Andrew, many thanks for that link – I missed it but will watch it on iPlayer. Presumably the novel introduction of TV cameras was another major complication in organising the ceremony in the Abbey.

  8. Andrew Says:

    Indeed – there was great concern that the cameras should not be intrusive, and the powers-that-be seemed to think that close-up shots would be disrespectful. The BBC demonstrated an outside broadcast camera with a wide lens which was acceptable, but one cameraman at the ceremony switched to a telephoto lens of his own accord. The cameras were hidden away in boxes created as part of the construction works, resembling hides for birdwatching.

    There some images of the tiers of seating inside the Abbey here – http://www.westminster-abbey.org/our-history/royals/coronations/elizabeth-ii – and I think you can just make out some of the boxes for the television cameras, under the upper decks of seating.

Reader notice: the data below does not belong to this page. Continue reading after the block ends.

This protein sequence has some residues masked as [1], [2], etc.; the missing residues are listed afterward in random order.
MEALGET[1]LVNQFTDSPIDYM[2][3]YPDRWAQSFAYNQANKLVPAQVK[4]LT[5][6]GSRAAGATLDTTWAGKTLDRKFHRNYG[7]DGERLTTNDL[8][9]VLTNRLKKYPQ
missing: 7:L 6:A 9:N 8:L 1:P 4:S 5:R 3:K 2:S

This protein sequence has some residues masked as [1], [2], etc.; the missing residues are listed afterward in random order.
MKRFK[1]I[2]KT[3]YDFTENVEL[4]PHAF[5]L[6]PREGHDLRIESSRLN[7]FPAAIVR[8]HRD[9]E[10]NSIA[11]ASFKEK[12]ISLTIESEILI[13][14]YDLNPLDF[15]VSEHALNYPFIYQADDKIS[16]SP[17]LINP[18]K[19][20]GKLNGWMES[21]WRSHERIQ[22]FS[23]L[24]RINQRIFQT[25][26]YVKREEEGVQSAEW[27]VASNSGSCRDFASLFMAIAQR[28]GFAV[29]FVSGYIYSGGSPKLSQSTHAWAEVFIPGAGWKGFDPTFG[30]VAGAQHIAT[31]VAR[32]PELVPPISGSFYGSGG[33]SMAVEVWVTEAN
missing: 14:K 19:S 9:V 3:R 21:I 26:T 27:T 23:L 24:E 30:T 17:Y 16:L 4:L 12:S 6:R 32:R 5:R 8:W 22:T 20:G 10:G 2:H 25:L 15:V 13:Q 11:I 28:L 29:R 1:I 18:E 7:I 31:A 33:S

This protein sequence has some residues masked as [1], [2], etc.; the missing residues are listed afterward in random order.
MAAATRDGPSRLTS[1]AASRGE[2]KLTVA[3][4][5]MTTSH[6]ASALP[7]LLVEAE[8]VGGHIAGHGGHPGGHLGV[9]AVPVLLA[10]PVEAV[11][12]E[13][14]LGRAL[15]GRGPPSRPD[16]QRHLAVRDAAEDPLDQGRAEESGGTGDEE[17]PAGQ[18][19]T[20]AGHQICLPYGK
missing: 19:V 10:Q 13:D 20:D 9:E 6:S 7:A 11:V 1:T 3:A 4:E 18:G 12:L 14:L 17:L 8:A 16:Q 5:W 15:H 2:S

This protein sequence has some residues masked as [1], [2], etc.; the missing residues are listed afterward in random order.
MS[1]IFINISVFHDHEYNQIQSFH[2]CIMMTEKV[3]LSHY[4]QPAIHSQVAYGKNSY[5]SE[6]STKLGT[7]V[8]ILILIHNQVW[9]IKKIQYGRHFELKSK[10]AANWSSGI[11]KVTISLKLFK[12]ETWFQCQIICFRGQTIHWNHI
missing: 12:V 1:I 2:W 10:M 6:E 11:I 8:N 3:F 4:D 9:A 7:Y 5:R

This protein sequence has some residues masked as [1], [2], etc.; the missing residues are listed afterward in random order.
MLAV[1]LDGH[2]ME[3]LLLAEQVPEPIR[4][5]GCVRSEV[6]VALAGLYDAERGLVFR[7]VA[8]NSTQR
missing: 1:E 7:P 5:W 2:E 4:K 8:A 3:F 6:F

A large temporary annex was constructed at the entrance to the Abbey, and scaffolding for seating along the processional route. Given the continuing demand for new houses in the post-war period, and a shortage of building materials, there was a directive that as much as possible the materials used for the temporary works should be reused.

    It seems to have gone like clockwork – no doubt due to the lengthy planning and repeated rehearsals – despite rain on the day.

  9. Emile de Bruijn Says:

    Andrew, that’s fascinating, particularly with regard to the tensions between what was then considered respectful and disrespectful – reflecting I suppose the age-old tension between rulers needing to be visible but also suitably distant.

    Perhaps that could be called ‘royal wabi’ (very loosely interpreting that Japanese aesthetic term): how ‘distance’ (either physical or social) makes the monarch more ‘visible’ (i.e. charismatic, iconic) :)

  10. KDM Says:

    Fantastic – delightful items.

  11. James Morgan Says:

    I was fortunate as a teenager to watch the coronation live, here in the US! I still revere her and her long reign. God save her ever!

    Monarchist Jim of Olym
    Olympia, WA USA (I wish we were still a colony!)

  12. Emile de Bruijn Says:

    Keith, James, thank you.